Football mentality has served Penn Charter's McDevitt well

Posted: March 20, 2003

It was the perfect blend of boredom and testosterone at the perfect time.

Tony McDevitt, then a freshman at Penn Charter, said he had tired of baseball, but thought he had no alternative for a spring sport. Fortunately for him, Tony Resch, the former Penn Charter lacrosse coach who also coached the Philadelphia Wings, spotted him in the hallway and talked to him about lacrosse through the fall and winter.

"You get to hit people," said Resch, who is now the athletic director at La Salle High.

You get to hit people? Hard? Often?

Uh, OK.

So McDevitt tried out for the team. Four years later, McDevitt is a 6-foot, 200-pound defender headed to Duke on a scholarship. He is one of several players to watch in Southeastern Pennsylvania this season.

Others include: Germantown Academy senior attacker and returning all-American David Walsh; Ridley senior defender Rob Tinsley; Lower Merion senior defender Ted Oxholm; Radnor junior goalie Jordan Ellis, and Malvern Prep senior midfielder Bill Liva.

Among the teams to watch this season are: defending state champion Ridley, Malvern Prep, Springfield in Delaware County, Radnor and Penn Charter.

"It was one of the smartest moves of my life," McDevitt said of his decision to play lacrosse.

McDevitt, who also plays football and basketball, played tailback and linebacker last fall for the Quakers, who won the Inter-Academic League championship. He rushed 28 times for 328 yards and four touchdowns in a 35-21 victory over Germantown Academy last fall that clinched the league title.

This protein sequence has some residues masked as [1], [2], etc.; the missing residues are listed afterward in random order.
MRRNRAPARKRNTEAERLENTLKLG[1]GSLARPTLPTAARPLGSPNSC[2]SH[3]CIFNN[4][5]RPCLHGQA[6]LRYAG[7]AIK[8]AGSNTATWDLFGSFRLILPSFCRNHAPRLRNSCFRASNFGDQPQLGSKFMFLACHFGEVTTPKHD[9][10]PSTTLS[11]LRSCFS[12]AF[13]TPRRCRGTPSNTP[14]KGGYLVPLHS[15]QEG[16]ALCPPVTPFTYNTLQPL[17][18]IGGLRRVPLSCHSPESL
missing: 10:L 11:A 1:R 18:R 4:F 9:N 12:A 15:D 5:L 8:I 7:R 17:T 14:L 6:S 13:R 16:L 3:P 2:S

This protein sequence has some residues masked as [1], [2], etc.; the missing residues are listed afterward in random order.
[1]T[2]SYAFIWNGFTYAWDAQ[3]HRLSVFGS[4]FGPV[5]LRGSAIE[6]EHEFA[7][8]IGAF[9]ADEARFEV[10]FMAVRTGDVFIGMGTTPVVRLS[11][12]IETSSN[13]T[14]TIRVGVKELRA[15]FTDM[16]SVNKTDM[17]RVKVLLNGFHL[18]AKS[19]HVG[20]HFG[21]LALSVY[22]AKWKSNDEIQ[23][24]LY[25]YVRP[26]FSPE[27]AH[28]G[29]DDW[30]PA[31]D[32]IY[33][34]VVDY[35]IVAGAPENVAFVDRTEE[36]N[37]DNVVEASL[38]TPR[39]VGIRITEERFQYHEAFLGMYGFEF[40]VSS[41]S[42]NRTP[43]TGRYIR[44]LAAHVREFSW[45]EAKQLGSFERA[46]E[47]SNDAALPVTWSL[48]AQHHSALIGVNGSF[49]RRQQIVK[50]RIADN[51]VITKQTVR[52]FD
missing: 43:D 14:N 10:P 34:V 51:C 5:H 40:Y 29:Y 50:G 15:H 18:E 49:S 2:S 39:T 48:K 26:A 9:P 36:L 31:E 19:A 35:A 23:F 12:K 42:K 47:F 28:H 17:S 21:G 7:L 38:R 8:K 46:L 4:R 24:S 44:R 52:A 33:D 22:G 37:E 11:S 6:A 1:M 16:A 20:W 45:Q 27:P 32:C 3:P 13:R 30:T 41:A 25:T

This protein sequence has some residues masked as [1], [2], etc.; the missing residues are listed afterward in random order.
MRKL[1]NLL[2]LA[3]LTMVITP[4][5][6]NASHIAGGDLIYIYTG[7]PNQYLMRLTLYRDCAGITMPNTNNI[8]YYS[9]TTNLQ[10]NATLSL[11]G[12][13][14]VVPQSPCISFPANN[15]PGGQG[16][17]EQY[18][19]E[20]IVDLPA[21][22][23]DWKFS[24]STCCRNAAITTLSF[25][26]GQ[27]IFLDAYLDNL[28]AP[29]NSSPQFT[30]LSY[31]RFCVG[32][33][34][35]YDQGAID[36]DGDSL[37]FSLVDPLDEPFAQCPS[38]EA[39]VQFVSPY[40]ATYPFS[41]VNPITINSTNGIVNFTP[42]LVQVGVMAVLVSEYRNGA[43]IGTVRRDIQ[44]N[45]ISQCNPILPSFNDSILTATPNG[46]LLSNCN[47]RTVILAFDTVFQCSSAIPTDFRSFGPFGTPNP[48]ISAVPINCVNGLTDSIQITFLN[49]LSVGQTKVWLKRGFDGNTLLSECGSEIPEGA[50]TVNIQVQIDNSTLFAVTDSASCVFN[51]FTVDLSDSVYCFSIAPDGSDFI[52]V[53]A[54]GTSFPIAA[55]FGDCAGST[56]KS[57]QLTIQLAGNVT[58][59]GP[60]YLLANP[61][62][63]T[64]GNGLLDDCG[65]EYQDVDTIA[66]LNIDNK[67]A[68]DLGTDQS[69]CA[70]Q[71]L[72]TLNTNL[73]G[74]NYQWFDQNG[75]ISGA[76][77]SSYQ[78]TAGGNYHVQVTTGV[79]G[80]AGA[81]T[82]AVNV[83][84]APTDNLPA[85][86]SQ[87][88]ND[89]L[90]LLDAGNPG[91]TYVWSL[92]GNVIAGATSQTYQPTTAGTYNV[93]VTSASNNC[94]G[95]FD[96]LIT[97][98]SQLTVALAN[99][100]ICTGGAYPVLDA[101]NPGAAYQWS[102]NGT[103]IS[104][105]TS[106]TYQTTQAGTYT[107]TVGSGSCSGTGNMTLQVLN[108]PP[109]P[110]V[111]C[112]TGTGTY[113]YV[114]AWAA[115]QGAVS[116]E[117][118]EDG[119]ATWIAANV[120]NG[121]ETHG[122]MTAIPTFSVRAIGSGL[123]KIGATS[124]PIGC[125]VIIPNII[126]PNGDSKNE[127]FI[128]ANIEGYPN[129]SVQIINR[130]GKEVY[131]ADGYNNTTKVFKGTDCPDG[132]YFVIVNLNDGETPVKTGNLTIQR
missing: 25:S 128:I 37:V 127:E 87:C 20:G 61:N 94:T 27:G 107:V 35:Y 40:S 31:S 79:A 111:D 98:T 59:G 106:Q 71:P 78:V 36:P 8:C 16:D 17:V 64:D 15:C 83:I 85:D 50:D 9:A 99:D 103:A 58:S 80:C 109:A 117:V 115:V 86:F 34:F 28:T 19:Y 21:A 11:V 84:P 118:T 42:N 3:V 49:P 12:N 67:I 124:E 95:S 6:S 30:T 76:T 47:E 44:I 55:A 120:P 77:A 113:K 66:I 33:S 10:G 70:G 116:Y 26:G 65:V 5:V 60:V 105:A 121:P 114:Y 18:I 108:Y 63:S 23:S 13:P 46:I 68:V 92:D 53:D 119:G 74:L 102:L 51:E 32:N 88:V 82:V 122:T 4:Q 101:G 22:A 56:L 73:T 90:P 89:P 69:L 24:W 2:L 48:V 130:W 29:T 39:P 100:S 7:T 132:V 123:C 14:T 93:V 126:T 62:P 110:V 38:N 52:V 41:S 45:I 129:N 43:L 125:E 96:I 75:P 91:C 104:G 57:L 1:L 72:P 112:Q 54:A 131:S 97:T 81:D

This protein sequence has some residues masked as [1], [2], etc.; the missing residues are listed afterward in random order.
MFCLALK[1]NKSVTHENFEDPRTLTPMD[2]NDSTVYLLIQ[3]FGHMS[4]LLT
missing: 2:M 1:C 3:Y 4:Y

He calls that one of his greatest sports moments and football his first love. He also said he carries that football mentality onto the lacrosse field.

"There's nothing like a big hit in a lacrosse game," he said. "It turns the tables, you know what I mean? People used to compare it to hockey . . . hockey played on the grass. But even in hockey there's just not these hits. Somebody is bending over to pick up a ground ball and doesn't see you coming and you just clean his clock.

"The hits definitely stand out."

He said a big hit in lacrosse feels worse than a big hit in football for two reasons:

First, there is less padding in lacrosse.

Second, in football you expect to be hit.

"People don't expect somebody flying 100 m.p.h. to come up and hit you," McDevitt said. "In football you have to or you're going to get killed. With lacrosse you're wearing these scrawny little pads.

"When you see some guy come flying through and you hit them, their feet are up in the air; it's great. It's such an adrenaline rush."

As a freshman, that's about all McDevitt did. Hit people. Make their feet stick straight up in the air. But since then he has improved his stick handling. He knows the game better. He knows what to do.

"I still have a lot more learning to do," McDevitt said. "I'm still young in the sport."

Penn Charter coach Pat McDonough said it says a lot about McDevitt's athletic ability and potential that Duke would sign a player without much experience.

"He's only going to get better," McDonough said. "He has so much confidence. If you're Duke, you're looking at the package that he has and you're saying, 'Boy, he's pretty good right now. He's only going to improve as he stops playing football and basketball and starts concentrating on lacrosse a little bit.' "

But when in doubt, whack people.

Contact staff writer Todd Zolecki at 215-854-4874 or

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